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Democratic dark money groups prepare campaign to support Biden


U.S. President Joe Biden delivers remarks with Supreme Court Justice Stephen Breyer as they announce Breyer will retire at the end of the court’s current term, at the White House in Washington, January 27, 2022.

Kevin Lamarque | Reuters

Democratic dark money groups are gearing up for a multimillion-dollar campaign to back President Joe Biden’s eventual nominee to the Supreme Court.

Demand Justice, a 501(c)(4) nonprofit group led by veteran Democratic strategists, has said it is bracing for a possible fight in the Senate over Biden’s pick to replace Justice Stephen Breyer, who aims to retire this summer provided his replacement is confirmed. The group told CNBC it is planning to spend whatever it takes to get the nomination through the Senate.

Building Back Together, a separate nonprofit run by Biden allies, has signaled to donors and those close to the organization that it is likely to raise and spend up to $10 million to back the nominee, according to people familiar with the matter. These people declined to be named in order to speak freely about private planning.

Emails to Building Back Together were not returned before publication. That group has backed and promoted much of Biden’s agenda, including a $10 million ad campaign touting the president’s signed infrastructure bill. Danielle Melfi, the executive director of the group, previously was a Wisconsin state director for Biden’s 2020 campaign for president. Stephanie Cutter and Addisu Demissie, two veteran Biden allies, are listed as advisors of the group.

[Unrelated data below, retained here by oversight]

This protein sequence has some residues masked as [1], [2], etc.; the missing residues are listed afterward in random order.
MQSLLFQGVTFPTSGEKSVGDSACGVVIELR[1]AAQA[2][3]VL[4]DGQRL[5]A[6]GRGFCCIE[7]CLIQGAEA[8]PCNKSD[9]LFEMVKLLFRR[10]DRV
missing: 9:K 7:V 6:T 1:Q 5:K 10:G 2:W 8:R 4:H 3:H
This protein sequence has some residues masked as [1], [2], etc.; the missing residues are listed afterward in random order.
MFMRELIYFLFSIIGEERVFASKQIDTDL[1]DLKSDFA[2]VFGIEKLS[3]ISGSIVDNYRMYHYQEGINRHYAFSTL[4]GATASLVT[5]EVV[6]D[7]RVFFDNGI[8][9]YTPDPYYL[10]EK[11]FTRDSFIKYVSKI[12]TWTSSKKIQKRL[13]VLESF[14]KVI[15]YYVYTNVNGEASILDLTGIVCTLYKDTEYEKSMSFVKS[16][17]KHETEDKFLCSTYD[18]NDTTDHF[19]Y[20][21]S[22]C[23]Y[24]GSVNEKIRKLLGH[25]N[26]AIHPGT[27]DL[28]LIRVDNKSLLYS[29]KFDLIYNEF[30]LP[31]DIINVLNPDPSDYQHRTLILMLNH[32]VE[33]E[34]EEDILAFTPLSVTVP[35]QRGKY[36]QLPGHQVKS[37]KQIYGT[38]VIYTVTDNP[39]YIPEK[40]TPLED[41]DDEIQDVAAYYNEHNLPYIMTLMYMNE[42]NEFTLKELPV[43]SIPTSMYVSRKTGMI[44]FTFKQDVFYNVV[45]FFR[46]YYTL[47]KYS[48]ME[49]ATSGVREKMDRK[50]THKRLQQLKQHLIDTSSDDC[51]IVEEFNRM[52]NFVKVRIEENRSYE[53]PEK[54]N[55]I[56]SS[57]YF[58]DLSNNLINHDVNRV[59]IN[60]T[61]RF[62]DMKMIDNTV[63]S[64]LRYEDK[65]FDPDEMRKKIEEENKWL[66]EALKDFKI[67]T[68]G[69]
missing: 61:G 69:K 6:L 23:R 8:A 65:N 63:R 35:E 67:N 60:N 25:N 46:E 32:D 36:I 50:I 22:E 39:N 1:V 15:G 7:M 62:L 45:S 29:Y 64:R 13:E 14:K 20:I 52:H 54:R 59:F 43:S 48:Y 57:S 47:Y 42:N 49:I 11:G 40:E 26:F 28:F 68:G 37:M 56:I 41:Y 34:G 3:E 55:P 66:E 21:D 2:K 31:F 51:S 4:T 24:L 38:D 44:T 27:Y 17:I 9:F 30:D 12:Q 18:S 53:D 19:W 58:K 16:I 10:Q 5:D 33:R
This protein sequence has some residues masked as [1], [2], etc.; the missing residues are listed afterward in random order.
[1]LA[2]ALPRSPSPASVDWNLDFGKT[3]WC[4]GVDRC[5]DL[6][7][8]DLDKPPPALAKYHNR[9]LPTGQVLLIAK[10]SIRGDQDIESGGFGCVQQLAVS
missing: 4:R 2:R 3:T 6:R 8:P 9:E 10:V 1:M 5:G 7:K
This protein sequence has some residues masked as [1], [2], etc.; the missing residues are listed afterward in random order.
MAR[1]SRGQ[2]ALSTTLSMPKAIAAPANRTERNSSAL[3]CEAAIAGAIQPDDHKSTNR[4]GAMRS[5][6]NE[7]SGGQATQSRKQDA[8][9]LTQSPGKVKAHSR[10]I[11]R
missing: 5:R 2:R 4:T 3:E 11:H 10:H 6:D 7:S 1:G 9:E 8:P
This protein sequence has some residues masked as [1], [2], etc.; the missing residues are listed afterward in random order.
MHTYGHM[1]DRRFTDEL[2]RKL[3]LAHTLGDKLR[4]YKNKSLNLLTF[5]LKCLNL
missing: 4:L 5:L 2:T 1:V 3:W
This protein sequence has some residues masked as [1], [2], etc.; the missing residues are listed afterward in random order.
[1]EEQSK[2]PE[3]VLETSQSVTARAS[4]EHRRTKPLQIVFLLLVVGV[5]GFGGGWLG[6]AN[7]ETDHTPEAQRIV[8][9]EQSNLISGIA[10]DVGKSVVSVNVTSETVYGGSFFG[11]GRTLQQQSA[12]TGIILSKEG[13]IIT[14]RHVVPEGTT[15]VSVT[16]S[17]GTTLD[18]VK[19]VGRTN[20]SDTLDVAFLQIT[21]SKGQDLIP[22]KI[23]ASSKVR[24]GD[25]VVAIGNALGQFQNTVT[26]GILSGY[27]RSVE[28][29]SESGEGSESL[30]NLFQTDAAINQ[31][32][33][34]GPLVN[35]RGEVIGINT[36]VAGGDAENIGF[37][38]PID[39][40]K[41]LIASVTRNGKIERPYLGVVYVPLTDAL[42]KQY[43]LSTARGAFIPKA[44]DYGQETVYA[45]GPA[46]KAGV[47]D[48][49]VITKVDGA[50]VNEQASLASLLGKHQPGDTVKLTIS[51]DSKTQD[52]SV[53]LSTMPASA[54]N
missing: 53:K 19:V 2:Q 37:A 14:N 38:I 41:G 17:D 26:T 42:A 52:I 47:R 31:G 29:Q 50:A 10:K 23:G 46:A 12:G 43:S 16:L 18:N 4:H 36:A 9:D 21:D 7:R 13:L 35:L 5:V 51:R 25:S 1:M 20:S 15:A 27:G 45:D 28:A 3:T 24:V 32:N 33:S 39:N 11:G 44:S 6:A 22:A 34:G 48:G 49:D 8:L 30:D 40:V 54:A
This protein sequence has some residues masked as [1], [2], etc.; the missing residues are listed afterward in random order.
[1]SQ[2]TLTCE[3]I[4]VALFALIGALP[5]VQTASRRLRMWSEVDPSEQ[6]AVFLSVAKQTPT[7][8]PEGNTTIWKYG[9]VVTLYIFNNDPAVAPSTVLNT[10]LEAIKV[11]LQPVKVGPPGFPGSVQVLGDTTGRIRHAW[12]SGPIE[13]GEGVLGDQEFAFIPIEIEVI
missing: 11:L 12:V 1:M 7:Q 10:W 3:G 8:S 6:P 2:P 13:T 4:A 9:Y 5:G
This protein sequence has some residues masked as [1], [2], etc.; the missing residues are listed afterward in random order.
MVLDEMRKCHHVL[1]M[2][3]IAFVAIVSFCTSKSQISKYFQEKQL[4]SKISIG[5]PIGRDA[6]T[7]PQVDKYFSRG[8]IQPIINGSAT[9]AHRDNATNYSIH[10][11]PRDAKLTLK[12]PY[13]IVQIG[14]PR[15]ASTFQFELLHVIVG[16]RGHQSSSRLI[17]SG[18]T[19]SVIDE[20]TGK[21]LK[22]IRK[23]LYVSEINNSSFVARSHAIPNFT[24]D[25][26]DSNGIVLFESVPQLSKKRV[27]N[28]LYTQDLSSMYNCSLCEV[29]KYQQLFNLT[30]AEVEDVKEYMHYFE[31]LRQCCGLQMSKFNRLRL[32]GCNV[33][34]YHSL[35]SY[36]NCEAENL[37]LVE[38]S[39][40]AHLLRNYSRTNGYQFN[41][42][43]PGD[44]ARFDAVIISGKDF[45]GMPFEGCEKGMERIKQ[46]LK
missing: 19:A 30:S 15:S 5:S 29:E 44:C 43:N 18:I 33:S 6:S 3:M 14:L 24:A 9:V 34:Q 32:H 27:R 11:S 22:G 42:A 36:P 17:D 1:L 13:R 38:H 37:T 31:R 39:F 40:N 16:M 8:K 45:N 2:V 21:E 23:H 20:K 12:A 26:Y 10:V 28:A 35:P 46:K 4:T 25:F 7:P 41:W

While Democrats have a slight edge in the Senate, due to Vice President Kamala Harris’ tie-breaking vote, the groups appear not to be taking anything for granted.

The Senate is split 50-50, with centrist Sens. Joe Manchin and Kyrsten Sinema being two of the Democratic lawmakers needed to approve key pieces of legislation and judicial nominees. Both lawmakers are expected to vote in favor of Biden’s Supreme Court pick, with the Senate having confirmed at least 40 of the president’s judicial picks.

Sen. Ben Ray Lujan, D-N.M., another key vote with the party’s narrow majority in the Senate, had a stroke but is expected to be back to work in four to six weeks.

Sen. Lisa Murkowski, R-Alaska, is among a group of Republican lawmakers who say they want to support Biden’s nominee to the Supreme Court. Murkowski said on Sunday that she wants to see a nominee that will get bipartisan support.

Neither Demand Justice or Building Back Together is required by law to publicly disclose its donors. Demand Justice was previously a project of another dark money group, the Sixteen Thirty Fund, before it split off. The Sixteen Thirty Fund raised over $380 million in 2020 and donated over $320 million in grants to various groups that year, according to their most recent 990 tax disclosure form. The fund also does not publicly disclose their donors.

Demand Justice Executive Director Brian Fallon, who worked for Hillary Clinton’s 2016 campaign for president, told CNBC…


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